Hopi Code Talker Recognition Day – April 23
In World War II, my great grandfather , PFC Perry Honani Sr and a group of Hopi men were assigned to the Army 81st Infantry “Wildcat” Division, Army Air Corps 380th Bombardment Group and 90th Bombardment Group. They served in the campaigns throughout the Peleliu, Anquar, Philippines and others along the Southeast Asia Pacific.
These Hopi farming men became known as the Hopi Code Talkers. They served our country, the United States of America in a vital way. Through the use of our language, they played a key role in the success of the campaigns in the Pacific theater – providing a secure means of communicating operational tasks and information throughout.
Our language, Hopi, speaks of life and legacy.
In their time, they did not know how important their role was. Over 60 years later, their families and people are learning their importance to lives and lands, that we may never meet or see. They did not only protect our country’s freedoms during World War II, they were key in freeing the lands in the Southeast Asia Pacific from Japanese strongholds.
While I was in the Navy, I was assigned to the USS McCampbell (DDG-85) and we sailed through the same waters, the Hopi Code Talkers traveled through such as the Midway. I remember silently sailing past Iwo Jima and other historical WWII sites. I thought a lot about my great-grandfather and grandfather, who also served in the Navy during that time, as our Captain read through the logs of that day. I learned so much about their sacrifice and the importance of their service to not only our country, but to other lives and cultures around the world that lived just as peacefully as we did. Farming like we did. I never felt so much pride and a lump of respect in my throat as I did then. The hair on my arms stood straight up, I looked at my name tag, “Honani”. Legacy.
Walking and exploring through Guam, Palau, Philippines, Singapore and Okinawa and seeing the horizon of Iwo Jima breaking from the water.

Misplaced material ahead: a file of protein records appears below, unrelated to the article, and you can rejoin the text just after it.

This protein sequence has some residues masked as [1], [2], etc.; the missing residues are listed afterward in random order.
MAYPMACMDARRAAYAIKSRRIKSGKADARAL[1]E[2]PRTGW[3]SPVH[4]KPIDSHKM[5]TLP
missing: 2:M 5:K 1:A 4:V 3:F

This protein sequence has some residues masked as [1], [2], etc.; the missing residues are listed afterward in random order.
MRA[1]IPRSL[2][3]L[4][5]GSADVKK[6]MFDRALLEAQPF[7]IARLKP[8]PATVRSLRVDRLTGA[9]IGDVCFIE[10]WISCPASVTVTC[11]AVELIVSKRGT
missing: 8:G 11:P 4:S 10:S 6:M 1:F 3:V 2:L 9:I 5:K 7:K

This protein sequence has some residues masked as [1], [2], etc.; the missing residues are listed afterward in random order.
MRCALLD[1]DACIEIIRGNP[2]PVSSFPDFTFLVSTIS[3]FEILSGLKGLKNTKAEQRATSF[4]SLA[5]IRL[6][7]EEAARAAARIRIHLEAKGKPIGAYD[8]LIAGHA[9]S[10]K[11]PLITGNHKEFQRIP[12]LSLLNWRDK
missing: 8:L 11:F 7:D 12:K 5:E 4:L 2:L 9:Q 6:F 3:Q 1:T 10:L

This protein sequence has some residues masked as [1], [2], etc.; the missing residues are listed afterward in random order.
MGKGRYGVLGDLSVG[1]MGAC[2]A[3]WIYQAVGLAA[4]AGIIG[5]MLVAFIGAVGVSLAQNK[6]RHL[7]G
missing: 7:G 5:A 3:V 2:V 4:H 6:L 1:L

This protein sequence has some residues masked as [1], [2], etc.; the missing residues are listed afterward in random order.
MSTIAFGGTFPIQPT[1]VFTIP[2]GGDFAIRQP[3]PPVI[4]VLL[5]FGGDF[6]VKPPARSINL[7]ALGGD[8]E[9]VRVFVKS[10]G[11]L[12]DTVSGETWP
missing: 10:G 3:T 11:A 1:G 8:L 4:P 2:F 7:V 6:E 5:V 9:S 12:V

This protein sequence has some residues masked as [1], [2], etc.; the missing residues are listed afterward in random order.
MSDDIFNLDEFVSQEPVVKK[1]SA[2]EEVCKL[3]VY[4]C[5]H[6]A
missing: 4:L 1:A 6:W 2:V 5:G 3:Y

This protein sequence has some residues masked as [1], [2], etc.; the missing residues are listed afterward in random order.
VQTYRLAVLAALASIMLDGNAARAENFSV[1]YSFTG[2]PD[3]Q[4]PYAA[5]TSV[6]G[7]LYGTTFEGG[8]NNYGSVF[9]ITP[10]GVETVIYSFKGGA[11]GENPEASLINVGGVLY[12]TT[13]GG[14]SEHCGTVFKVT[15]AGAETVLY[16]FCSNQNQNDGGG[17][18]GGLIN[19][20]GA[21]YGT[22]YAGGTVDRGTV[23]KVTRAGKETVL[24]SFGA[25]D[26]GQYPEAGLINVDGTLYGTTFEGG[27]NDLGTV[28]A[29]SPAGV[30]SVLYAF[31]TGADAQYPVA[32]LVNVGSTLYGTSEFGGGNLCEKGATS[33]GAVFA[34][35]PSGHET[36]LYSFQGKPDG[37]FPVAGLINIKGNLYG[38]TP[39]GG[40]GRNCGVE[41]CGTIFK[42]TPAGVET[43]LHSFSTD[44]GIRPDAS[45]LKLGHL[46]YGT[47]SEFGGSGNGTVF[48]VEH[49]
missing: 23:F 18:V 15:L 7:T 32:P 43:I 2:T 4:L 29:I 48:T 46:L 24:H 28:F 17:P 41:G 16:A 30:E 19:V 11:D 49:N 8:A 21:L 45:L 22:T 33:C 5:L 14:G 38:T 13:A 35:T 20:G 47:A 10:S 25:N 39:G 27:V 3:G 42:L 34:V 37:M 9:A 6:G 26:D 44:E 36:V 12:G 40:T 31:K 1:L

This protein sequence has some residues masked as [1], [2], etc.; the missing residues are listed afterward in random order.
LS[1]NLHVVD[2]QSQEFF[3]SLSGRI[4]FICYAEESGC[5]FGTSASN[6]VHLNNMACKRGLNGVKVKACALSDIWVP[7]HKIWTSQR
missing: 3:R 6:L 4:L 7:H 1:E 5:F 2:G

To see the people on these lands thrive and their culture living, I thought, “There is life here and they helped.” To me, these men not only saved lives, they saved so many indigenous cultures. That is what Hopi does every day, preserving and fighting to keep our way of life. The Hopi Code Talkers helped to do that for others and it thrives today halfway around the world. Life, their way of life.
I am very proud of the legacy of the Hopi Code Talkers. They inspired many Hopi service members and veterans to continue to hold a stake in this country. I am so grateful for our Qua’ahs and my Quaq today and everyday for all that they have done and passing the strength on to us for this life. Asquali.
HOPI CODE TALKERS UNITED STATES ARMY “Wildcat” Division
- Private First Class Charles T. Lomakema “Tawayawma” Bear Strap Clan, Shungopavi Village
- Private First Class Floyd Dann, Sr. “Lomahuytiwa” Corn Clan, Moenkopi Village
- Private First Class Frank C. Chapella “Tuukwavi” Bear Clan Tewa Village
- Private First Class Percival Navenma “Masahoyniwa” Tobacco/Rabbit Clan, Mishungnovi Village
- Private First Class Perry Honani, Sr. “Wupatawa” Water Clan Shungopavi, Village
- Private First Class Travis S. Yaiva “Sikyawistiwa” Bear Clan, Bacavi Village
- Private First Class Warren R. Kooyaquaptewa “Shuute” Bear Clan Tewa Village
- Technical 5 Franklin Shupla “Awiino” Tobacco Clan
HOPI CODE TALKERS UNITED STATES ARMY AIR FORCE
- Sergeant Rex Pooyouma “Sekyung’yum’tewa” Corn Clan, Hotevilla Village, 380th Bombardment Group
- Private Orville Wadsworth “Dawahoynewa” Bear Clan, Shungopavi Village, 90th Bombardment Group
4 thoughts on “Hopi Code Talkers – Life and Legacy”
Reblogged this on G.I.V. (Gulf Illness Veterans).
Thank you for reblogging and I hope you enjoyed reading.
Absolutely enjoyed reading this! Proud of my Hopi Code Talker, the late Travis Yaiva.
I recently met his grandkids – and it was such a great pleasure to meet them. They carry themselves so well – I was in awe with how well they did during the Hopi Code Talkers Ceremony in Washington D.C. – definitely a great reflection of legacy.